May 31, 2020  
 
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Terminating Employees

 

Second Warning Letter To Employee

Employee relations sometimes require employers to take action for poor performance. Second warning letters are the linchpin of an extended termination process and here's the information yours should contain.

Wouldn't it be great if all of your employees did their jobs effectively and behaved in a professional manner in your workplace?
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Unfortunately, it doesn't always work out that way. For whatever reason, workers sometimes fail to meet performance standards and engage in behavior that is clearly inappropriate for a small business work environment.

Although it's possible to immediately fire an under-performing employee, most business owners and HR teams elect to take a longer approach, especially if the issue isn't egregious or harmful to other workers. The process usually begins with an employee sit down and the issuance of a warning letter that is distributed and then placed in the employee's permanent file. If the behavior or performance issue continues, a second warning letter is issued to ramp up the seriousness of the problem and to lay the groundwork for termination.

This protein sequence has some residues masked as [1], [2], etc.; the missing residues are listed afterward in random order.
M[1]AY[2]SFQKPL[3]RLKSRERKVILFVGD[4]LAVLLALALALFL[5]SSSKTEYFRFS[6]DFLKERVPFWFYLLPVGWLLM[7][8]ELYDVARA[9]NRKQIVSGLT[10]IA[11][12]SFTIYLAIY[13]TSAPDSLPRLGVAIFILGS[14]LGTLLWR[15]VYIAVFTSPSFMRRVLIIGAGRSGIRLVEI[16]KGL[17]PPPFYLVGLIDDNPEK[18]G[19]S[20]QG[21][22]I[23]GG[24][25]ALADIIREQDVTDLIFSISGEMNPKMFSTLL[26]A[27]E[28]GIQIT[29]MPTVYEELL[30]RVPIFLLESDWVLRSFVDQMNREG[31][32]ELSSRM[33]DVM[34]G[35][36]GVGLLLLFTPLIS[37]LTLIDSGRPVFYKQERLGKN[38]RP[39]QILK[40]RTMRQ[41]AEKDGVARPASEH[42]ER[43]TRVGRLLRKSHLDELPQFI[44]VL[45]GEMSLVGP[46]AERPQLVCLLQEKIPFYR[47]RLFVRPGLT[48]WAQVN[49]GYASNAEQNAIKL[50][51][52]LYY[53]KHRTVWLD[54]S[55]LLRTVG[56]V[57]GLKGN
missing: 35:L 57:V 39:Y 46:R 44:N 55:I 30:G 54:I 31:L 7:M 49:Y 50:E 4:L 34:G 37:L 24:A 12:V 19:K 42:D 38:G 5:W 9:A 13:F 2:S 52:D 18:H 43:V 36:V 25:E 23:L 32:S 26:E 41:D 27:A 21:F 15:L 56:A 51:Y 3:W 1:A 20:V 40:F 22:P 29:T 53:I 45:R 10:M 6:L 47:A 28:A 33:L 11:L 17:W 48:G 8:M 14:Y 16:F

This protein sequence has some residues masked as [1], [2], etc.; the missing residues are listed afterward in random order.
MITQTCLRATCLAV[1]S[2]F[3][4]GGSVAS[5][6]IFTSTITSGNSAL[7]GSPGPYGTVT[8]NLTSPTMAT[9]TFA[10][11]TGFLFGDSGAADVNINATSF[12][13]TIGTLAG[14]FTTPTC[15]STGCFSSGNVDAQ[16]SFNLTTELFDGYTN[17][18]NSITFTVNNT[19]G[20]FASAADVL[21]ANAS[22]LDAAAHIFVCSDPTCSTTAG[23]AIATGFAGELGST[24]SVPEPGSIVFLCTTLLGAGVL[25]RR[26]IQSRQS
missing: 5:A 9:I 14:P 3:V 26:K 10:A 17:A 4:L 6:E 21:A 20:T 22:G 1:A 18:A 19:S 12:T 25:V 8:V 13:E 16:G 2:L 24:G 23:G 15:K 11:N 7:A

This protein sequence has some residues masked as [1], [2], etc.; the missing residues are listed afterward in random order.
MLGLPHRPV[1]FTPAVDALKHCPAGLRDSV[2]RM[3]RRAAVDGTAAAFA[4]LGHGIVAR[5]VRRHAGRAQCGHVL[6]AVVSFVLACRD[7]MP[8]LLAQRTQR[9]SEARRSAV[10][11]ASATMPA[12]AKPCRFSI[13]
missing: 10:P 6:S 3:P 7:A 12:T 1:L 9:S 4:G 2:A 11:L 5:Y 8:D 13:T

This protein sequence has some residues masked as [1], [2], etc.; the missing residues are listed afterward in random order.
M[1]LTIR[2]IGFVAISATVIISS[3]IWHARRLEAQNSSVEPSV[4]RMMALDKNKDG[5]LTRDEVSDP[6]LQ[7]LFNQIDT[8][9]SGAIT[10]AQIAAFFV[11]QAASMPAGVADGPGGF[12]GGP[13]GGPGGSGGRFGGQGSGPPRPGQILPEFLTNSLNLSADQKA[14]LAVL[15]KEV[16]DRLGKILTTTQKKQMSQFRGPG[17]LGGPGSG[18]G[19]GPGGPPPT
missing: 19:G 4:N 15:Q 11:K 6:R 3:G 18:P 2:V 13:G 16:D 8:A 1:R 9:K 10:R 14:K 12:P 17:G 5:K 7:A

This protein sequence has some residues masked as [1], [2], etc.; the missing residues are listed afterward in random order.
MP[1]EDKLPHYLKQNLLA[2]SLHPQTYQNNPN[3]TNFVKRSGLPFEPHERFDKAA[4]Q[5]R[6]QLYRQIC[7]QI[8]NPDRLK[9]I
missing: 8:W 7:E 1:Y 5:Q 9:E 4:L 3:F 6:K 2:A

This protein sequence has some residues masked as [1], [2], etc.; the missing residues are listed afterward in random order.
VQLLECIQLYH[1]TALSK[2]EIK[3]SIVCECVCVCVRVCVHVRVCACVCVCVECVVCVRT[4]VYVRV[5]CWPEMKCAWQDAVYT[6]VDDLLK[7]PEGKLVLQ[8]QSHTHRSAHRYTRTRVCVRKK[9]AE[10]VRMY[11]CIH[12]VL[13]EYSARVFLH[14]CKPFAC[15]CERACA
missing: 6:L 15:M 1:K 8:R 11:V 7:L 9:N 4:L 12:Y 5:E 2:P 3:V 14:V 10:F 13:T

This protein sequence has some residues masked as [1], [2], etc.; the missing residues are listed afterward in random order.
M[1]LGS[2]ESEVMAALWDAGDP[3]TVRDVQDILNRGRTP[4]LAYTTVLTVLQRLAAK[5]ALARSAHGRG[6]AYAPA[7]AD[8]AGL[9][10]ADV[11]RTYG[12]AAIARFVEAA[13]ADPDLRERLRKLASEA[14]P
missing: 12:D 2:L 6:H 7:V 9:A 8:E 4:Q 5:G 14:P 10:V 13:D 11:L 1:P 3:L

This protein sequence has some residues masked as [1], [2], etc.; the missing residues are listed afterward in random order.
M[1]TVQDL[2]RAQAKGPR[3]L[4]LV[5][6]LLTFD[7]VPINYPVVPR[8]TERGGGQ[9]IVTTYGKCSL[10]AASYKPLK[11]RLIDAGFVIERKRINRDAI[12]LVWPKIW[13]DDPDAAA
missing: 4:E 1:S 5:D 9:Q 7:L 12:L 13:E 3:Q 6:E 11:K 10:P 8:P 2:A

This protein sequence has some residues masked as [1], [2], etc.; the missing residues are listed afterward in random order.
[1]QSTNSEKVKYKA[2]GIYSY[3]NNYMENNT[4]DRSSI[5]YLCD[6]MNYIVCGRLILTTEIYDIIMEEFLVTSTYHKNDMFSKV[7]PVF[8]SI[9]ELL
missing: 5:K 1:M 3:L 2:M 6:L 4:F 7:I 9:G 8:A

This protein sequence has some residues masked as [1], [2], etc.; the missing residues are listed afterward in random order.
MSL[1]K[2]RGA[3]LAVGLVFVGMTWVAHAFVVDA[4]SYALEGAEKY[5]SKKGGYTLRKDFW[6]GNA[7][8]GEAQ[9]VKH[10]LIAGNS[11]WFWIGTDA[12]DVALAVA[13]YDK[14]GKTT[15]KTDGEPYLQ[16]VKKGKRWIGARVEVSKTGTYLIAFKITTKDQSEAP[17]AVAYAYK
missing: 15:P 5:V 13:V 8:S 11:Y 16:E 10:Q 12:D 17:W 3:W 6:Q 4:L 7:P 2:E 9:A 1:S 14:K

Second warning letters confirm that the problem has already been discussed and that the employee is has not taken the necessary steps to remedy the situation. They also serve notice that this is the employee's final warning so that when the end comes, it's not a surprise.

  • Date and recipients. Although it sounds obvious, don't overlook the inclusion of the date and the list of recipients at the top of a second warning letter. Remember: You're trying to establish a history of non-performance or bad behavior, and when you forget to date the document you damage the documentation trail.
  • Reference to first warning. Your letter should begin by referencing the first warning letter and face-to-face conversation. It should discuss when the letter was sent (last week, last month, etc.) and summarize it's content (e.g. addressing issues that required immediate improvement).
  • Discussion of ongoing issues. Next, the second warning letter should make it clear that the problems described in the first letter have not been resolved. You should go into detail here and maybe even include a bullet list of examples that demonstrate the employee's non-responsiveness.
  • Repercussions & review. What happens if the employee still refuses to make the necessary changes? The second warning letter should describe the consequences for continued non-action and reiterate that this is the final warning. It should also articulate details about a weekly review process.
  • Dated employee signature. An employee signature is critical to prove that the person has been made aware of the continuing nature of the problem and the consequences of inaction.

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